Scientists rightly resist invoking the supernatural in scientific explanations for fear of committing a god-of-the-gaps fallacy (the fallacy of using God as a stop-gap for ignorance). Yet without some restriction on the use of chance, scientists are in danger of committing a logically equivalent fallacy-one we may call the chance-of-the-gaps fallacy. Chance, like God, can become a stop-gap for ignorance.
Persephone is just a name for a spirit of beauty at a certain time in history. I'm sure we could argue a biblical place for her if it matters. Your wife has the name of that pagan goddess, but the fact remains that she's your mortal bride in the Year of Our Lord 1888- and she's Catholic, so pray for her, damn it, I don't care how confusing it is. And pray for us, to anyone. If the dead are about to flood Athens, divine goodwill couldn't hurt. Your prayers can be in Hindu, if you like. Now go home.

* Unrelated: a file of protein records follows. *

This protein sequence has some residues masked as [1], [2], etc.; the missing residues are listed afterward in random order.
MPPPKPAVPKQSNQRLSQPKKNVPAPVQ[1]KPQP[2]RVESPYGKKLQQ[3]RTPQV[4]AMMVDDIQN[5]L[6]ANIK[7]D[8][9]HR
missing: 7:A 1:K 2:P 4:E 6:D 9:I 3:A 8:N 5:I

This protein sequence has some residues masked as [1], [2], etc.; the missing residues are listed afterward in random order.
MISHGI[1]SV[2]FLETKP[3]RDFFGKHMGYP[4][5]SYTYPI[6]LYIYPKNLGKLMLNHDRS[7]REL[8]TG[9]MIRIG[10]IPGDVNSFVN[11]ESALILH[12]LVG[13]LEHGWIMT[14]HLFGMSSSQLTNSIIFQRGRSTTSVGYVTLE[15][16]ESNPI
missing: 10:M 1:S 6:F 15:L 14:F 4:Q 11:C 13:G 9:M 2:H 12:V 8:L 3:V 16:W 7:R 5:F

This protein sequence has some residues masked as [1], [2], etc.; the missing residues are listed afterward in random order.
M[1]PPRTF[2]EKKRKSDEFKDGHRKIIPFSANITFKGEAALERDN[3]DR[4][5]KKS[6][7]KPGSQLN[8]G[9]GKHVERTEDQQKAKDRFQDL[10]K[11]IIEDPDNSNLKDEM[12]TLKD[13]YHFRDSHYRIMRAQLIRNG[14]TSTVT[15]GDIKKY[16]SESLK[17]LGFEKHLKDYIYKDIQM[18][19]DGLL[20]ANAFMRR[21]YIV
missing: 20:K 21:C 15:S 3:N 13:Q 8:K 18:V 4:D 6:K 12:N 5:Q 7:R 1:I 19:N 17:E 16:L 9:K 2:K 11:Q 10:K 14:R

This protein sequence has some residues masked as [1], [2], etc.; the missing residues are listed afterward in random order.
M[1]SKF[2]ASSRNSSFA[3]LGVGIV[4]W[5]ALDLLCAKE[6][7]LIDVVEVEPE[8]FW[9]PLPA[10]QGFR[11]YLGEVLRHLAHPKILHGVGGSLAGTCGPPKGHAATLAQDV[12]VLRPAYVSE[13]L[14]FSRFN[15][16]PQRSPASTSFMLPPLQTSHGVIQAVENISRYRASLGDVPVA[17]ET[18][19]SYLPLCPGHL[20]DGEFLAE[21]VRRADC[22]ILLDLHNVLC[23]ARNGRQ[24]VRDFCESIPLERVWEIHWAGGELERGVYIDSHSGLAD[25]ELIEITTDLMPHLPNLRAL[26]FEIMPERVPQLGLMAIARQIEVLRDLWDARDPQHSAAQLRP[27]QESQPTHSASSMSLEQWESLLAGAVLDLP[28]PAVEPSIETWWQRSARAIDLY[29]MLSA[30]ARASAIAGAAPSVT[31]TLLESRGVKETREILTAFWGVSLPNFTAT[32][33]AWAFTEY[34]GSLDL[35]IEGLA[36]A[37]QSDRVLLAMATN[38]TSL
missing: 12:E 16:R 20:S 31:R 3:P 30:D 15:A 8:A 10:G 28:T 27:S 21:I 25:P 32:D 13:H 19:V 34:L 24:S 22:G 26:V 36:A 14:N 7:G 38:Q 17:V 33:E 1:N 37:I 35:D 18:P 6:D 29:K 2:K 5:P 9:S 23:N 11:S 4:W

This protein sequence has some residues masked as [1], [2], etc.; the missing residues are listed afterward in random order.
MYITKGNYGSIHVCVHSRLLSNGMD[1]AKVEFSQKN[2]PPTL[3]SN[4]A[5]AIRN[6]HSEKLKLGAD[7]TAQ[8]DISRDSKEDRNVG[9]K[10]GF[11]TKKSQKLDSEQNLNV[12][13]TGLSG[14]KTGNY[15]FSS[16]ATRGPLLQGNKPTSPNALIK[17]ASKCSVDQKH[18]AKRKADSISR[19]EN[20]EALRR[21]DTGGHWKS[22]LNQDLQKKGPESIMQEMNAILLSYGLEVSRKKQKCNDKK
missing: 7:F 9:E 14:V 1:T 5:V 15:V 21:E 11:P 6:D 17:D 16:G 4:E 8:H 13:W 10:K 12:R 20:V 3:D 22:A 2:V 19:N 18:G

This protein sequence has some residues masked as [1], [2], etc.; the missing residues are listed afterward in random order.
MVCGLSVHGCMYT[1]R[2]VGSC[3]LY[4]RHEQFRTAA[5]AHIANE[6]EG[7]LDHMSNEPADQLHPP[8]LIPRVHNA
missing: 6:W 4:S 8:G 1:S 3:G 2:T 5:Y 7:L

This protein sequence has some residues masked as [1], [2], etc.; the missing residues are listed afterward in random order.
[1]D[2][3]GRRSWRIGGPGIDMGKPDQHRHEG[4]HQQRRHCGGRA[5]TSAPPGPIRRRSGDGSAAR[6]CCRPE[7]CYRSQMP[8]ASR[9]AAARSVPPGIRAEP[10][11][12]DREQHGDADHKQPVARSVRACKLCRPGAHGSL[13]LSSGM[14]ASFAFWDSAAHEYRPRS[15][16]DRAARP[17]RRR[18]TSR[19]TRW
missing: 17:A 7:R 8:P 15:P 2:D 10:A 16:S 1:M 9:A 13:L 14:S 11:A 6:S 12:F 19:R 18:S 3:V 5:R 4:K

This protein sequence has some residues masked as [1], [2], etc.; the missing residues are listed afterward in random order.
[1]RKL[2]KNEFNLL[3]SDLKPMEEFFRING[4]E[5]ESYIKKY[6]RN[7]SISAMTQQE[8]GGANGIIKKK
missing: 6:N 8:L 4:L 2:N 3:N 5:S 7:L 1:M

The distinction between natural and supernatural, in fact, broke down; and when it had done so, the burden of intolerable strangeness which this universe imposes on us by dividing it into two halves and encouraging the mind never to think of both in the same context. What price we may have paid for this comfort in the way of false security and accepted confusion of the thought is another matter.